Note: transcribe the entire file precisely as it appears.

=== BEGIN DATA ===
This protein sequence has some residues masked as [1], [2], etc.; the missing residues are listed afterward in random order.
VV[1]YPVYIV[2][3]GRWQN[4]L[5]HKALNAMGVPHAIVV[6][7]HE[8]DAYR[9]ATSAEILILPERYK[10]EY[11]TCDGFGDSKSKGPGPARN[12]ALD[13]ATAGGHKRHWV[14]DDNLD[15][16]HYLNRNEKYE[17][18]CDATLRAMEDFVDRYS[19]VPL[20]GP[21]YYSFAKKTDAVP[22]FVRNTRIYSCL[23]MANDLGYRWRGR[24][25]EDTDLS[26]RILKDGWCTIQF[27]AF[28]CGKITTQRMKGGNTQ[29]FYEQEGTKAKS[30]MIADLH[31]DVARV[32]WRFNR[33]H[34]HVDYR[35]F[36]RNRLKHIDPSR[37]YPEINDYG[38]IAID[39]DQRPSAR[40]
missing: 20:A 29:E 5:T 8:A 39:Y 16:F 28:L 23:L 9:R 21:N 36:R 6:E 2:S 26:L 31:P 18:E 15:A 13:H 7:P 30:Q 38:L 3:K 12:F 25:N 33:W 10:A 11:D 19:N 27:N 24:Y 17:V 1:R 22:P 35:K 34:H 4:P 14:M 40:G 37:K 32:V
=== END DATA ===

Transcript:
This protein sequence has some residues masked as [1], [2], etc.; the missing residues are listed afterward in random order.
VV[1]YPVYIV[2][3]GRWQN[4]L[5]HKALNAMGVPHAIVV[6][7]HE[8]DAYR[9]ATSAEILILPERYK[10]EY[11]TCDGFGDSKSKGPGPARN[12]ALD[13]ATAGGHKRHWV[14]DDNLD[15][16]HYLNRNEKYE[17][18]CDATLRAMEDFVDRYS[19]VPL[20]GP[21]YYSFAKKTDAVP[22]FVRNTRIYSCL[23]MANDLGYRWRGR[24][25]EDTDLS[26]RILKDGWCTIQF[27]AF[28]CGKITTQRMKGGNTQ[29]FYEQEGTKAKS[30]MIADLH[31]DVARV[32]WRFNR[33]H[34]HVDYR[35]F[36]RNRLKHIDPSR[37]YPEINDYG[38]IAID[39]DQRPSAR[40]
missing: 20:A 29:E 5:T 8:A 39:Y 16:F 28:L 23:L 9:R 21:N 36:R 6:E 2:S 26:L 31:P 18:E 15:A 13:H 7:P 30:Q 38:L 3:K 12:F 25:N 33:W 10:A 11:D 19:N 27:N 24:Y 17:V 1:R 22:P 35:K 34:H 4:P 14:M 40:G 37:K 32:V